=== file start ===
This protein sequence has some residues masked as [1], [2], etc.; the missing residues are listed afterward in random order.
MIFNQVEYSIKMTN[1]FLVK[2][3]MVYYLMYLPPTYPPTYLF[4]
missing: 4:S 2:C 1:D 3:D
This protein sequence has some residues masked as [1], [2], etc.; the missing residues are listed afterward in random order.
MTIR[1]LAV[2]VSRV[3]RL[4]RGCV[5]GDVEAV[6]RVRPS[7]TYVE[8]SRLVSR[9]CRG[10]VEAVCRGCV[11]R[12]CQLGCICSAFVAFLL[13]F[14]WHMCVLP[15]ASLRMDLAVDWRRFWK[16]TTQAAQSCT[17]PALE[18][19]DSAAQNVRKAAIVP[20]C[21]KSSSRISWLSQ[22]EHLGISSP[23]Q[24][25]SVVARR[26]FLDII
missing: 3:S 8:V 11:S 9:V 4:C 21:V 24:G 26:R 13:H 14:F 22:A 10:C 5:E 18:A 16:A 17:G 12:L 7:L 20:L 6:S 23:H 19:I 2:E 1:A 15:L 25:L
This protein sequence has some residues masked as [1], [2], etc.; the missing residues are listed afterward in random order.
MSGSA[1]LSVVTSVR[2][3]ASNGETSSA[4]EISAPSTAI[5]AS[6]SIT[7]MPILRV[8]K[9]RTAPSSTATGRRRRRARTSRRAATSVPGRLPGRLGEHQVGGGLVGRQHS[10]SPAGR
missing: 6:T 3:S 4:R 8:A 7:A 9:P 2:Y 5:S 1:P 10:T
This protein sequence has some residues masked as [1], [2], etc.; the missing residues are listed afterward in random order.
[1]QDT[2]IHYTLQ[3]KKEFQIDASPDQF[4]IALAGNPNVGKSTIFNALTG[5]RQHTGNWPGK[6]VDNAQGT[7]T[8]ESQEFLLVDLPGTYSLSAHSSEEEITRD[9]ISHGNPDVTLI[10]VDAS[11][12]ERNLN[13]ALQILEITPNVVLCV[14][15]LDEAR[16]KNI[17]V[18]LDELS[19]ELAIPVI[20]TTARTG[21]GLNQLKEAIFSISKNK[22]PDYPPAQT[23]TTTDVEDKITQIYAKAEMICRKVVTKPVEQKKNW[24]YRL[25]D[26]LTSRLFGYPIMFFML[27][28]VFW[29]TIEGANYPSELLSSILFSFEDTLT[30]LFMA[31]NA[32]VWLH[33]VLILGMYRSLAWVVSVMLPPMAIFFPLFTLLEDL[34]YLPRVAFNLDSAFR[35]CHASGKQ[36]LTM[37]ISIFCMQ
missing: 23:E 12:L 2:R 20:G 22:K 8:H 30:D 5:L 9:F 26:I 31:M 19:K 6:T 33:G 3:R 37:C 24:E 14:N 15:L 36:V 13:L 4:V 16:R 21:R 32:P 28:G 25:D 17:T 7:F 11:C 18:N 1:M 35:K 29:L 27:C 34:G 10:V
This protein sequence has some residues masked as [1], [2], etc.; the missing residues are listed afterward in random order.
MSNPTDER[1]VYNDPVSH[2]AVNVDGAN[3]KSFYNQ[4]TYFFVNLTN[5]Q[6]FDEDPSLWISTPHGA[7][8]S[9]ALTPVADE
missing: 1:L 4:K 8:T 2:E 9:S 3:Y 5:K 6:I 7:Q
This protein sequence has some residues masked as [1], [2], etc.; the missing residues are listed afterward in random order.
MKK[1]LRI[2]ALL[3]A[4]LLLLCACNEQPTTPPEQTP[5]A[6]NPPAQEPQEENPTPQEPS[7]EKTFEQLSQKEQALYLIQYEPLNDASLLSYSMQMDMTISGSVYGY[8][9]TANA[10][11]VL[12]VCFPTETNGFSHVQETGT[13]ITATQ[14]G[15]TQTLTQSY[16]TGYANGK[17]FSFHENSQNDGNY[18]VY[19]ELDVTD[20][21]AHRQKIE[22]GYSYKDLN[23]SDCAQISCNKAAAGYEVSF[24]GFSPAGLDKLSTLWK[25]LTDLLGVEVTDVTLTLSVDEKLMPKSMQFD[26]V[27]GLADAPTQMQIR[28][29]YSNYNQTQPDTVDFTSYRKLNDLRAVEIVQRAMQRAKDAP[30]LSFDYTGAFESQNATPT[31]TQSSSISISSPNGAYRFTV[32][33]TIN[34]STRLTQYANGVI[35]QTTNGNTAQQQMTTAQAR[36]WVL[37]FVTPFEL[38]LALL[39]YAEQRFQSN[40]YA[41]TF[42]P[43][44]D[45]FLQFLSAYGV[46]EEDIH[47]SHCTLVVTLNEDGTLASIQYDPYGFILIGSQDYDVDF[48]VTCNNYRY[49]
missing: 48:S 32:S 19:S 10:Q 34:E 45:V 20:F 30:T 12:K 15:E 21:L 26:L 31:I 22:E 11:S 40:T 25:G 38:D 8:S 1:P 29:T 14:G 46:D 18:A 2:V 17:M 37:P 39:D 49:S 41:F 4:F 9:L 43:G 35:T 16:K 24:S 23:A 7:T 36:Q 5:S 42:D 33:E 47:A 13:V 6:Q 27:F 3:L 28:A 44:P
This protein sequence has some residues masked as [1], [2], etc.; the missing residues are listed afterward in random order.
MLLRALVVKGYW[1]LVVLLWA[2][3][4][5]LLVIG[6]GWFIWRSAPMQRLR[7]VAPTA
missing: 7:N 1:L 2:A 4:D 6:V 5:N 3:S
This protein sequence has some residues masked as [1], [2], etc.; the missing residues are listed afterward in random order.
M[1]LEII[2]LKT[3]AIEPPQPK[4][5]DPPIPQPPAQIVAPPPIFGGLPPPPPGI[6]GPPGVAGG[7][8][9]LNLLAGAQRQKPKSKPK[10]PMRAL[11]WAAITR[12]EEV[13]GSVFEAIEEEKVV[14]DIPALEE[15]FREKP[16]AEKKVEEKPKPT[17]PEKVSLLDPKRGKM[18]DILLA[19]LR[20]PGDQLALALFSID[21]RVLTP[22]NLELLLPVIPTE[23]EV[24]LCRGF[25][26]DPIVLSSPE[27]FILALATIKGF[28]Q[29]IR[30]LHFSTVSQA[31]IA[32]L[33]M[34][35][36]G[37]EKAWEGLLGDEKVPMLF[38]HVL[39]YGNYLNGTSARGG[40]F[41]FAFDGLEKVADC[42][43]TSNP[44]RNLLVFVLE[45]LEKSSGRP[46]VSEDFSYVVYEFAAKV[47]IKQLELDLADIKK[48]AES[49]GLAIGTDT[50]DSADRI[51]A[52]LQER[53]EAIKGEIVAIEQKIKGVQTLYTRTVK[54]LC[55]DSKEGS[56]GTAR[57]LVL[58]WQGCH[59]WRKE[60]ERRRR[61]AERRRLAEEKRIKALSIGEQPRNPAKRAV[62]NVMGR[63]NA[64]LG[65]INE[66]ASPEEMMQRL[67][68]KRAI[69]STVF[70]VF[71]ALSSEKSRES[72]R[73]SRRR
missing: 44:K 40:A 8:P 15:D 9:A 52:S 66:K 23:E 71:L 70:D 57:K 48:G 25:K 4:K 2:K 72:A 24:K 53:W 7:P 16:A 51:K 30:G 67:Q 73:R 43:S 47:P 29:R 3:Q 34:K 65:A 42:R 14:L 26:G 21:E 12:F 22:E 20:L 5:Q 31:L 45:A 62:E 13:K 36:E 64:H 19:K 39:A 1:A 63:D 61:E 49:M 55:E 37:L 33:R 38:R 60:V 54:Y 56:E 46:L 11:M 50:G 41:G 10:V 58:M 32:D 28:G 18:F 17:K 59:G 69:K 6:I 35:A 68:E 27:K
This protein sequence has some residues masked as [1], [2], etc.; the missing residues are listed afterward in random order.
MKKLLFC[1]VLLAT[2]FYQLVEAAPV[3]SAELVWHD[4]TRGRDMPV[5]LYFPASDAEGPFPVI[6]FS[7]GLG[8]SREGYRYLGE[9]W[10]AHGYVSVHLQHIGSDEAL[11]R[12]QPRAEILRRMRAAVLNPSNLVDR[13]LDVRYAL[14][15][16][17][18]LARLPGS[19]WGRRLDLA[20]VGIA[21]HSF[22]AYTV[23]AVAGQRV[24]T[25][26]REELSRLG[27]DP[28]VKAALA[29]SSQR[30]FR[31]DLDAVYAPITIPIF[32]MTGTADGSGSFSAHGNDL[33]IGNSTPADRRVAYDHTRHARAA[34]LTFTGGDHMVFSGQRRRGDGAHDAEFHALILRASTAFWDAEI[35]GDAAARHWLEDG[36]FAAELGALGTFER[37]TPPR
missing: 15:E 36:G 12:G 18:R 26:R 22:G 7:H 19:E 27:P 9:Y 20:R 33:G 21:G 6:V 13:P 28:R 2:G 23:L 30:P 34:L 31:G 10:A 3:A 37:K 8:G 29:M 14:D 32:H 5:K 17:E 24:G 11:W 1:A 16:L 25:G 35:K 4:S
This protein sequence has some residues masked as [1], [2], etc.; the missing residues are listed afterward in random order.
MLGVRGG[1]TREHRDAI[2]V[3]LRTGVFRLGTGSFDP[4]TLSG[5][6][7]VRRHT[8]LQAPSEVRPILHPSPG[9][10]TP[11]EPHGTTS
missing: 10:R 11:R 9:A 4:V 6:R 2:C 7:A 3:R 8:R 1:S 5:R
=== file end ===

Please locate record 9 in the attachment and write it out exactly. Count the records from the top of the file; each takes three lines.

This protein sequence has some residues masked as [1], [2], etc.; the missing residues are listed afterward in random order.
MKKLLFC[1]VLLAT[2]FYQLVEAAPV[3]SAELVWHD[4]TRGRDMPV[5]LYFPASDAEGPFPVI[6]FS[7]GLG[8]SREGYRYLGE[9]W[10]AHGYVSVHLQHIGSDEAL[11]R[12]QPRAEILRRMRAAVLNPSNLVDR[13]LDVRYAL[14][15][16][17][18]LARLPGS[19]WGRRLDLA[20]VGIA[21]HSF[22]AYTV[23]AVAGQRV[24]T[25][26]REELSRLG[27]DP[28]VKAALA[29]SSQR[30]FR[31]DLDAVYAPITIPIF[32]MTGTADGSGSFSAHGNDL[33]IGNSTPADRRVAYDHTRHARAA[34]LTFTGGDHMVFSGQRRRGDGAHDAEFHALILRASTAFWDAEI[35]GDAAARHWLEDG[36]FAAELGALGTFER[37]TPPR
missing: 15:E 36:G 12:G 18:R 26:R 22:G 7:H 19:E 27:P 9:Y 20:R 33:G 21:G 6:V 13:P 28:R 2:G 23:L 30:P 34:L 31:G 10:A 3:A 37:K 8:G 29:M 14:D 32:H 5:K 17:E 24:G 11:W 1:A 16:L 25:G 35:K 4:S